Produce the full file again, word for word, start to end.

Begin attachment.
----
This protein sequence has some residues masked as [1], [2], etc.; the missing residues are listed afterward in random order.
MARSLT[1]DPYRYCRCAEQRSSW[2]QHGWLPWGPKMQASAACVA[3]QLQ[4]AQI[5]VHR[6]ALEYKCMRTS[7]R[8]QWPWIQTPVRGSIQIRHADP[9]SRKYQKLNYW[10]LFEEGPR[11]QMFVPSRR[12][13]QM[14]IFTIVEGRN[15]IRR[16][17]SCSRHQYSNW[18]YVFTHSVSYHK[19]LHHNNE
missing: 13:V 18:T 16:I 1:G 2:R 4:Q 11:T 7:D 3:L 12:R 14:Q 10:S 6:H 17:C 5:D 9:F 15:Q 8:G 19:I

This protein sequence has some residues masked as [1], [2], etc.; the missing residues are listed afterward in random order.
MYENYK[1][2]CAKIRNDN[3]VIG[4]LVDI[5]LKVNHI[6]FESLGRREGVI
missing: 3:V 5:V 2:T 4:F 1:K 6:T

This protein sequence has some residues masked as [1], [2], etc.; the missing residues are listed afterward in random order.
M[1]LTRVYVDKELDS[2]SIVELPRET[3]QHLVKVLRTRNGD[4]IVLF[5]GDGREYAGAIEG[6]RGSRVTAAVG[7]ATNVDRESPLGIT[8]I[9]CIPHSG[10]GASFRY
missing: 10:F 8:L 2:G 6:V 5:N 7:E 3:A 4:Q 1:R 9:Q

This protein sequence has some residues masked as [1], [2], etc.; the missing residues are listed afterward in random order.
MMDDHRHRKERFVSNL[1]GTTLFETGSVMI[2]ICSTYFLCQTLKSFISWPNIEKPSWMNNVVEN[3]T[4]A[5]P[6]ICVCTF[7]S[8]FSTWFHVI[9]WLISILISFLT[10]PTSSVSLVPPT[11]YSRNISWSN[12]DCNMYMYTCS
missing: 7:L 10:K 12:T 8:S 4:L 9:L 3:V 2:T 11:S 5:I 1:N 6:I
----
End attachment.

This protein sequence has some residues masked as [1], [2], etc.; the missing residues are listed afterward in random order.
MARSLT[1]DPYRYCRCAEQRSSW[2]QHGWLPWGPKMQASAACVA[3]QLQ[4]AQI[5]VHR[6]ALEYKCMRTS[7]R[8]QWPWIQTPVRGSIQIRHADP[9]SRKYQKLNYW[10]LFEEGPR[11]QMFVPSRR[12][13]QM[14]IFTIVEGRN[15]IRR[16][17]SCSRHQYSNW[18]YVFTHSVSYHK[19]LHHNNE
missing: 13:V 18:T 16:I 1:G 2:R 4:Q 11:T 7:D 3:L 12:R 14:Q 10:S 6:H 17:C 5:D 9:F 15:Q 8:G 19:I

This protein sequence has some residues masked as [1], [2], etc.; the missing residues are listed afterward in random order.
MYENYK[1][2]CAKIRNDN[3]VIG[4]LVDI[5]LKVNHI[6]FESLGRREGVI
missing: 3:V 5:V 2:T 4:F 1:K 6:T

This protein sequence has some residues masked as [1], [2], etc.; the missing residues are listed afterward in random order.
M[1]LTRVYVDKELDS[2]SIVELPRET[3]QHLVKVLRTRNGD[4]IVLF[5]GDGREYAGAIEG[6]RGSRVTAAVG[7]ATNVDRESPLGIT[8]I[9]CIPHSG[10]GASFRY
missing: 10:F 8:L 2:G 6:V 5:N 7:E 3:A 4:Q 1:R 9:Q

This protein sequence has some residues masked as [1], [2], etc.; the missing residues are listed afterward in random order.
MMDDHRHRKERFVSNL[1]GTTLFETGSVMI[2]ICSTYFLCQTLKSFISWPNIEKPSWMNNVVEN[3]T[4]A[5]P[6]ICVCTF[7]S[8]FSTWFHVI[9]WLISILISFLT[10]PTSSVSLVPPT[11]YSRNISWSN[12]DCNMYMYTCS
missing: 7:L 10:K 12:T 8:S 4:L 9:L 3:V 2:T 11:S 5:I 1:N 6:I